05/19/10
Insects and other foods the trout may be eating:
1.    Blue-winged Olives
2.    Little Short Horned Sedges
3.    American March Browns
4.    Cinnamon Sedges (Caddisflies) (Abrams Creek)
5.    Green Sedges (Caddisflies)
6.    Little Sister Caddisflies (Abrams Creek)
7.    Eastern Pale Evening Duns
8.    Sulphurs
9.    Little Yellow Stoneflies -Yellow Sallies
10.  Eastern Green Drakes (Abrams Creek)
11.  Giant Stoneflies
12.  Light Cahills
13.  Sculpin, baitfish and small crayfish (Imitate with streamers)
14.  Midges

Current Conditions in the Smokies:
I finally got an opportunity to fish for a couple of hours yesterday afternoon.
Normally, I am fishing somewhere just about every day for at least a short time but
lately, it has been mostly work. I am not sure how I got myself into this situation but I
did. On top of adding new product to our Perfect Fly line, we entered the Troutfest
show in Townsend Tennessee over the last weekend. It took more time than I
thought in preparing for it.

The Little Pigeon River fished absolutely great yesterday afternoon. The water was
excellent in all respects. The level was great and the temperature was fine. Trout
were actively feeding on several insects but mostly Yellow Sally egg layers and
nymphs around the banks about to hatch. I was able to catch several rainbows in a
short time along the stretch I fished not far inside the park from Gatlinburg. Most of
them were around six inches long with one close to nine. It was a welcome break
and a rare time I fish without someone running camera. It almost felt a little spooky.

Eastern Pale Evening Dun Nymphs
The Eastern Pale Evening Dun nymphs are crawlers that don't do very well in the
fast water streams of the Smokies, but where you do find them, they are plentiful. I
call them isolated hatches meaning, they hatch in only certain areas of moderate
water. Ninety percent of the water in the park's streams doesn't hold Pale Evening
Duns or what the locals, call Sulphurs. Even more water than that doesn't hold the
true Sulphurs which also exist in isolated areas of the park's streams. You have to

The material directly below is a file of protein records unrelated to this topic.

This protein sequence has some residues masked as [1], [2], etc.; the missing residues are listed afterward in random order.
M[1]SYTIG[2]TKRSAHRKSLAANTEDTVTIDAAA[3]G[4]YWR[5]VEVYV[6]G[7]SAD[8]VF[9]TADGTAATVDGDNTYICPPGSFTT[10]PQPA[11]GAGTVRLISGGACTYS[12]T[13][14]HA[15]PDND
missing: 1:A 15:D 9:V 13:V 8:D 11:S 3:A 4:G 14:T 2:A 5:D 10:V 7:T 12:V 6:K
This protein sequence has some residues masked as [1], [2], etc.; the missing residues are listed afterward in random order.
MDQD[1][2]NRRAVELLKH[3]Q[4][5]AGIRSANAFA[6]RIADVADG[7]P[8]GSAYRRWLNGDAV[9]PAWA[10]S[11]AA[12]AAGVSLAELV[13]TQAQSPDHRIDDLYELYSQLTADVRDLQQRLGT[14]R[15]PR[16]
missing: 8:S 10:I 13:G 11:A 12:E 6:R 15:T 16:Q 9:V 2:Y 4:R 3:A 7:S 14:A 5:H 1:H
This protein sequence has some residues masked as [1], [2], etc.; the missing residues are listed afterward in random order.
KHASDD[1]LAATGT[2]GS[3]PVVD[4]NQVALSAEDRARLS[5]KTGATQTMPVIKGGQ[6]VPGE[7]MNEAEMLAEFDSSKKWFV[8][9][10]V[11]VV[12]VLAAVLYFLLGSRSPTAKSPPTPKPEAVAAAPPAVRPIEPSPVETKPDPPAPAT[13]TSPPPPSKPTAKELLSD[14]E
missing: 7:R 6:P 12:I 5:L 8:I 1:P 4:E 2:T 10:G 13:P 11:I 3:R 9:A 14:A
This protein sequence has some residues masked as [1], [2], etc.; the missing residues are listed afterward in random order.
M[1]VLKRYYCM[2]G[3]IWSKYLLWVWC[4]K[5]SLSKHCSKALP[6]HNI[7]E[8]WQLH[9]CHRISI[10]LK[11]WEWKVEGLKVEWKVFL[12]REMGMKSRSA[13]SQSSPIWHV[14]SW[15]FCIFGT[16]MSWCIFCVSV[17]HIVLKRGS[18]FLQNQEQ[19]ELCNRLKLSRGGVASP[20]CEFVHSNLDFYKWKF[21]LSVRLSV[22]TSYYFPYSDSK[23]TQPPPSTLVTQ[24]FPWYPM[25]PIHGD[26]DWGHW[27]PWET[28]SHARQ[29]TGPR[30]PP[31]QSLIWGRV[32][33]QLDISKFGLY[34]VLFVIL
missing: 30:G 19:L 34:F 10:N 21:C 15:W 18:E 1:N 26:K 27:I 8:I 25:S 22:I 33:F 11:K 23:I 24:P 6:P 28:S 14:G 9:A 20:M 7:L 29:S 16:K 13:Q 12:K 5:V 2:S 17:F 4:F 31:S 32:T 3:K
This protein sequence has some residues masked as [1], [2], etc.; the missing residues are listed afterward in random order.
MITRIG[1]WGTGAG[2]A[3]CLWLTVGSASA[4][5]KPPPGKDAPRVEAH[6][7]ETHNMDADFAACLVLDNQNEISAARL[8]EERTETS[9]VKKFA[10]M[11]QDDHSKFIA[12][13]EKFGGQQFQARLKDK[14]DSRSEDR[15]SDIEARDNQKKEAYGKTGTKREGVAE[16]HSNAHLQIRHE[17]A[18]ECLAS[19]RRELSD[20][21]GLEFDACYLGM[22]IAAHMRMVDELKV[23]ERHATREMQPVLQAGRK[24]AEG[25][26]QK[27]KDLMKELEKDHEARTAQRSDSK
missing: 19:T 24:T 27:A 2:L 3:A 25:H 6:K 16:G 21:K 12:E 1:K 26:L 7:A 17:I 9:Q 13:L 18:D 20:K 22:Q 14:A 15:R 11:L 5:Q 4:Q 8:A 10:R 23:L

be fishing the right type of water which is slow to moderate water such as shallow
areas of pools or slow sections found at the ends of long riffles and runs. Some
streams in the park don't have any of these mayflies but most of them do in isolated
areas. Where they do exist, they exist in plentiful quantities and the trout feed on
them.

If you are fishing an area known to have the Eastern Pale Evening Duns, fish
imitations of the nymph using short up and across presentations. This is one fly that
often works fished from a small strike indicator or as a dropper from a larger dry fly
provided the bottom of the stream is fairly level.

Gulf of Oil - Sad Story about the Delta and BP CEO Lies
Yesterday, you probably saw video taken from a chopper of the lower Louisiana
Delta near South Pass taken by the state's Governor. The oil has spread up into
the wetlands along the Mississippi River and Gulf Shoreline near the mouth of the
river. The oil rig that sank and caused the leak is about forty miles from there
offshore. The reports I saw didn't mention the tide, but it is a fact that once the oil is
inshore in the backcountry of the delta, the tides will move it around and it will
eventually cover most all of the area.

The area I am referring to is (or was) the finest redfish waters that exist in
the World.
It's also the finest fly fishing redfish waters that exist in the World.
You can talk about Central Florida's great Indian and Banana River waters, but it
doesn't compare with Venice Louisiana. I know for certain because I have fished
both areas for many years. The Florida Everglades, the Georgia, South Carolina,
and Texas Coastlines or any other prime redfish waters that exist, doesn't compare
to it. The oil is entering and already in part of the area around Venice Louisiana that
truly is (and now was) the Redfish Capital of the World.

I hope the rush of the Mississippi River keeps most of the oil South of some of the
prime fishing areas but that remains to be seen. The first category one or better
hurricane that hits the area, will destroy all of the prime redfish waters. Oil is already
currently in the main deep water channels where the large female redfish, the only
redfish with eggs capable of successfully hatching, exist. Remember the slang name
"channel bass". Well, those are the large females I am referring too that reproduce
and that process partially occurs in the area the oil is already in.

BP CEO Tony Hayward Lies:
The CEO of BP told a British news group "Sky News" that "he didn't think the spill
would seriously hurt the Gulf ecosystem. "Everything we can see at the moment
suggests that
the overall environmental impact will be very, very modest," he
said.

I'll never have the opportunity, but I would personally like to kick that SOB's butt
from a chopper anywhere within a fifty mile radius of the spill with only a life jacket to
save his life for about an hour. When I rescued the low life Brit, I would ask only one
question - Now, jack ass, do you think the oil leak posses any threat to the dolphin,
wahoo, tuna, mariln, sailfish, sea turtles, whales, and the many other species that
used to live out here in the once blue waters of the Gulf of Mexico, or did you tell
Sky News a lie bigger than your company's oil spill?

I can just see his white of his eyes shinning through the black crude oil covering his
entire body asking for forgiveness.
It's a bad enough situation without the
outright lies of BP's CEO Tony Hayward.

See this article.